St. Petersburg College program aims to keep women engaged during Covid-19 period • St Pete Catalyst


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As the Coordinator of the Women on the Way program at St. Petersburg College, Shirley Crumbley is used to taking on challenges while helping her students navigate their academic paths.

Covid-19 could be its biggest yet.

“It’s been a tough time for our students,” said Crumbley, who has coordinated the program since 2009. “This is the new standard that we have to adapt to. We don’t know when it’s going to improve.

Women on the Way was started in 1981 as a support center for women entering college. The goal of the program remains the same today – to provide women, many of whom are first generation students, with the skills and resources they need to be successful in academia.

This support is needed more than ever. In a recent survey of over 100 WOW students, Crumbley found that the majority had been financially affected in one way or another by Covid-19. Some have been put on leave, while others have been made redundant or have had their working hours reduced. More than half of these women were minorities.

Shirley crumbleyCrumbley is also seeing the impact of Covid on the number of registrations. Typically, WOW has over 600 women enrolled each semester. With less than a week of fall classes, fewer than 500 students are enrolled, although Crumbley is hoping the number will increase when classes begin. She is concerned that some students will choose not to attend the fall semester because most of the classes are online and “mnone of the students like online lessons.

For those who choose to continue in school, Crumbley said WOW will do its best to support them in all areas of their lives, not just those related to academics. In the survey, many respondents said they feared being able to pay rent or put food on the table. For single mothers, who make up more than half of WOW’s registrations, there are custody concerns. And a number of students have expressed their desire to stay connected, even though much of the fall semester will be virtual.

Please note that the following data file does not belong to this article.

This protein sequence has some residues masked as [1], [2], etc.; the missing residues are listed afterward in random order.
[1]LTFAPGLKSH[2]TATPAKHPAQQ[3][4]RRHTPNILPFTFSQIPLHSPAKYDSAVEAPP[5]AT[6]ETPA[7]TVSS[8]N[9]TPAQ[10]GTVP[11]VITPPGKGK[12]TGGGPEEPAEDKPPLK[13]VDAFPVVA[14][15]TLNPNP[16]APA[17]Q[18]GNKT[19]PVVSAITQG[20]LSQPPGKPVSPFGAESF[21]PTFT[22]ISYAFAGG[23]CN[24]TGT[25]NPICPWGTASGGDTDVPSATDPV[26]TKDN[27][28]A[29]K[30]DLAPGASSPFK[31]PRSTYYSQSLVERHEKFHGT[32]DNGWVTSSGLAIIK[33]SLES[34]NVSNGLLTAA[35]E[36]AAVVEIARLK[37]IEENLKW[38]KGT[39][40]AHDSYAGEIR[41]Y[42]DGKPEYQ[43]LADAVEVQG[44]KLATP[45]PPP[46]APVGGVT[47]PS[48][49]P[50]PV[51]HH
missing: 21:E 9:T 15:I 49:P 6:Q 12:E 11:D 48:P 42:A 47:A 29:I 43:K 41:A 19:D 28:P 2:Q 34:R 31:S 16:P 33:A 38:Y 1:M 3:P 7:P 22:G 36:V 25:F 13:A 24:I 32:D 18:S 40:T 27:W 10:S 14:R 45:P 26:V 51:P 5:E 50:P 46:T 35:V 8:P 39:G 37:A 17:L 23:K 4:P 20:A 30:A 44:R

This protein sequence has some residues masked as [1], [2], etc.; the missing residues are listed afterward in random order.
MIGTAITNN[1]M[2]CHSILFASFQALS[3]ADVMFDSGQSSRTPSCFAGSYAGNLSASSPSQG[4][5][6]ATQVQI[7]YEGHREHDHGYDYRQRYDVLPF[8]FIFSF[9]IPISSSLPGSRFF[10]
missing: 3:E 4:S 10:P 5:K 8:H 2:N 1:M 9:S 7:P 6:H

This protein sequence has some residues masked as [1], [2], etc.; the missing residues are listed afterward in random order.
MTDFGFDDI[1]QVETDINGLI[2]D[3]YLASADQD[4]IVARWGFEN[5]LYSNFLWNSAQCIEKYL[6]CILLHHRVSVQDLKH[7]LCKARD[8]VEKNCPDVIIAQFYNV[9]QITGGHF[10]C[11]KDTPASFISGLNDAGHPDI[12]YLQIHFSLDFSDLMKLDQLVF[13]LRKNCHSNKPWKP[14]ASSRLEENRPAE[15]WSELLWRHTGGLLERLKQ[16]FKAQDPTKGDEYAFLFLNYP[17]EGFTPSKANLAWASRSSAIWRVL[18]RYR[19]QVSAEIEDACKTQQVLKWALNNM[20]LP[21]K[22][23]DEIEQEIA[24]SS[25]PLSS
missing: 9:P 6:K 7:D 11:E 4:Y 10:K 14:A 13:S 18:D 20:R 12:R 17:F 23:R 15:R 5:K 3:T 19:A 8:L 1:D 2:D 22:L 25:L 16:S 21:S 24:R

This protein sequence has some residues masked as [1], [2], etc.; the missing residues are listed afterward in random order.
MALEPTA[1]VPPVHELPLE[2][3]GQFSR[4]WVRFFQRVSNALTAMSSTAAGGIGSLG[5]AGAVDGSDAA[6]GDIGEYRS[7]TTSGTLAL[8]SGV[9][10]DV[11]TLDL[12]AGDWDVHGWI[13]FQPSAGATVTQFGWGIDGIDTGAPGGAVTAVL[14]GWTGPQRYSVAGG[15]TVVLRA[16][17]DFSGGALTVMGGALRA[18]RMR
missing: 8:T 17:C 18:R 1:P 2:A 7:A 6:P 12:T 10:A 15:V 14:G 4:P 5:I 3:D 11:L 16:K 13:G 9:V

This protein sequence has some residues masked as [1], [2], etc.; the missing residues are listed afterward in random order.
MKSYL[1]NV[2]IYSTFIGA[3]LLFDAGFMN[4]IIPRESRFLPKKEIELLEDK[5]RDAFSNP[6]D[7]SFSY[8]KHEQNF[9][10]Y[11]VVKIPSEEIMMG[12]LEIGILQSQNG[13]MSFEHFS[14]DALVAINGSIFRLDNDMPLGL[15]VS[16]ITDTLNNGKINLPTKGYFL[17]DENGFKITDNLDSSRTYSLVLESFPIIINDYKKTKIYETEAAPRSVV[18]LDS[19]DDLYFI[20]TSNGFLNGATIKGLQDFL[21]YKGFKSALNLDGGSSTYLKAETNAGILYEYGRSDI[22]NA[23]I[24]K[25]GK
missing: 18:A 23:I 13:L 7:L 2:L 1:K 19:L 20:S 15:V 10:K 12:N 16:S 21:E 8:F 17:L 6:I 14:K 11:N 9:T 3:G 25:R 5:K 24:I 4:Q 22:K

“This is a highly tactile program,” Crumbley said of WOW. “A lot of our students don’t have a support system. They come to us for everything.

That’s why Crumbley and the team of advisors who work with her go out of their way to keep their students focused on their goals. They have contacted community donors to see if grants are available. They share contact details for mental health and employment resources. They distribute masks. And they recently organized a drive-thru contactless textbook so students can pick up what they need for fall classes.

But a lot of what WOW offers its students isn’t necessarily about money – it’s the emotional support that comes from being part of a community of other women. Crumbley and his advisers called each of their students to see how they were doing. They also try to do fun things not to think about what’s going on in the world, like having online scavenger hunts where participants can earn gas cards and gift certificates. Sometimes they have workshops where students can just hook up for a little girl chat. Crumbley hopes to host an outdoor event in the fall where students can congregate – six feet apart – to reconnect.

“Anything we can do to keep them engaged, encouraged and enrolled,” said Crumbley. “That’s what we’re going to do.

While doing things virtually isn’t ideal, Crumbley is the kind of person to look at the glass half-full, and she isn’t about to give up on finding new ways to reach her students.

“Opportunities are emerging from the crisis,” she said. “You can cry and complain, but then you dust yourself off and figure out what you need to do to get back on track. “

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